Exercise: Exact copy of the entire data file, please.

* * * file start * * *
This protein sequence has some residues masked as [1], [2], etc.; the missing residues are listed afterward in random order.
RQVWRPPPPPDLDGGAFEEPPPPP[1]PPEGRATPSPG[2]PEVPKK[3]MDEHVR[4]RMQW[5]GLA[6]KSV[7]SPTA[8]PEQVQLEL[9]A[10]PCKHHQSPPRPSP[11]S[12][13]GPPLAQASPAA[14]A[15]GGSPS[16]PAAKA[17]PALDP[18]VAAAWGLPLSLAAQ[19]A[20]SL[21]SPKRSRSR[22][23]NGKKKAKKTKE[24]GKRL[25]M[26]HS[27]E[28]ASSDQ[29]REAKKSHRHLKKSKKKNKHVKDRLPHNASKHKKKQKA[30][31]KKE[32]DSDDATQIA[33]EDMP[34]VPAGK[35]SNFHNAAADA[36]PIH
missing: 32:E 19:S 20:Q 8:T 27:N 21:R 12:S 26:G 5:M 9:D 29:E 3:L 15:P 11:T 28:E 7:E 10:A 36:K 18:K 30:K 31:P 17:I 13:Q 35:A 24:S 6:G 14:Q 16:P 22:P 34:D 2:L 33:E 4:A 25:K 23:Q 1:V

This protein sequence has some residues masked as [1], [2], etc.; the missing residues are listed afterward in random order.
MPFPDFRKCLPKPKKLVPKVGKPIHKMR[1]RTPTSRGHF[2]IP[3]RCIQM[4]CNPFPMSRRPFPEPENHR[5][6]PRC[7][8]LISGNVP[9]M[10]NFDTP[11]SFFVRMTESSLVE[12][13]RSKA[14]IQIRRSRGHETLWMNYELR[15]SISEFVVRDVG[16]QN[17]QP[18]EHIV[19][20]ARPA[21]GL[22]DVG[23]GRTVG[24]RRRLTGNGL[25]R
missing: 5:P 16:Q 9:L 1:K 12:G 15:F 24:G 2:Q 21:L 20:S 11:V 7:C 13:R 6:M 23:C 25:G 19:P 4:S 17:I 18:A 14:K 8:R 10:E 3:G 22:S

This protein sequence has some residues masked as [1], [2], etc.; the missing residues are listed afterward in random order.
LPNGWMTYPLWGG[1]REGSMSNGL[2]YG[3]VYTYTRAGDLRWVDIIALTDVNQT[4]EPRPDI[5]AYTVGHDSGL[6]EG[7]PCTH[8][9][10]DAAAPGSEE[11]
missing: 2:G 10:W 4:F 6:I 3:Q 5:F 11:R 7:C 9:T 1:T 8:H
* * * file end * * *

This protein sequence has some residues masked as [1], [2], etc.; the missing residues are listed afterward in random order.
RQVWRPPPPPDLDGGAFEEPPPPP[1]PPEGRATPSPG[2]PEVPKK[3]MDEHVR[4]RMQW[5]GLA[6]KSV[7]SPTA[8]PEQVQLEL[9]A[10]PCKHHQSPPRPSP[11]S[12][13]GPPLAQASPAA[14]A[15]GGSPS[16]PAAKA[17]PALDP[18]VAAAWGLPLSLAAQ[19]A[20]SL[21]SPKRSRSR[22][23]NGKKKAKKTKE[24]GKRL[25]M[26]HS[27]E[28]ASSDQ[29]REAKKSHRHLKKSKKKNKHVKDRLPHNASKHKKKQKA[30][31]KKE[32]DSDDATQIA[33]EDMP[34]VPAGK[35]SNFHNAAADA[36]PIH
missing: 32:E 19:S 20:Q 8:T 27:N 21:R 12:S 26:G 5:M 9:D 29:E 3:L 15:P 11:T 28:E 7:E 10:A 36:K 18:K 30:K 31:P 17:I 13:Q 35:A 24:S 6:G 14:Q 16:P 22:P 34:D 2:L 33:E 4:A 25:K 23:Q 1:V

This protein sequence has some residues masked as [1], [2], etc.; the missing residues are listed afterward in random order.
MPFPDFRKCLPKPKKLVPKVGKPIHKMR[1]RTPTSRGHF[2]IP[3]RCIQM[4]CNPFPMSRRPFPEPENHR[5][6]PRC[7][8]LISGNVP[9]M[10]NFDTP[11]SFFVRMTESSLVE[12][13]RSKA[14]IQIRRSRGHETLWMNYELR[15]SISEFVVRDVG[16]QN[17]QP[18]EHIV[19][20]ARPA[21]GL[22]DVG[23]GRTVG[24]RRRLTGNGL[25]R
missing: 5:P 16:Q 9:L 1:K 12:G 15:F 24:G 2:Q 21:L 20:S 11:V 7:C 13:R 6:M 23:C 25:G 19:P 4:S 17:I 18:A 14:K 8:R 10:E 3:G 22:S

This protein sequence has some residues masked as [1], [2], etc.; the missing residues are listed afterward in random order.
LPNGWMTYPLWGG[1]REGSMSNGL[2]YG[3]VYTYTRAGDLRWVDIIALTDVNQT[4]EPRPDI[5]AYTVGHDSGL[6]EG[7]PCTH[8][9][10]DAAAPGSEE[11]
missing: 2:G 10:W 4:F 6:I 3:Q 5:F 11:R 7:C 9:T 1:T 8:H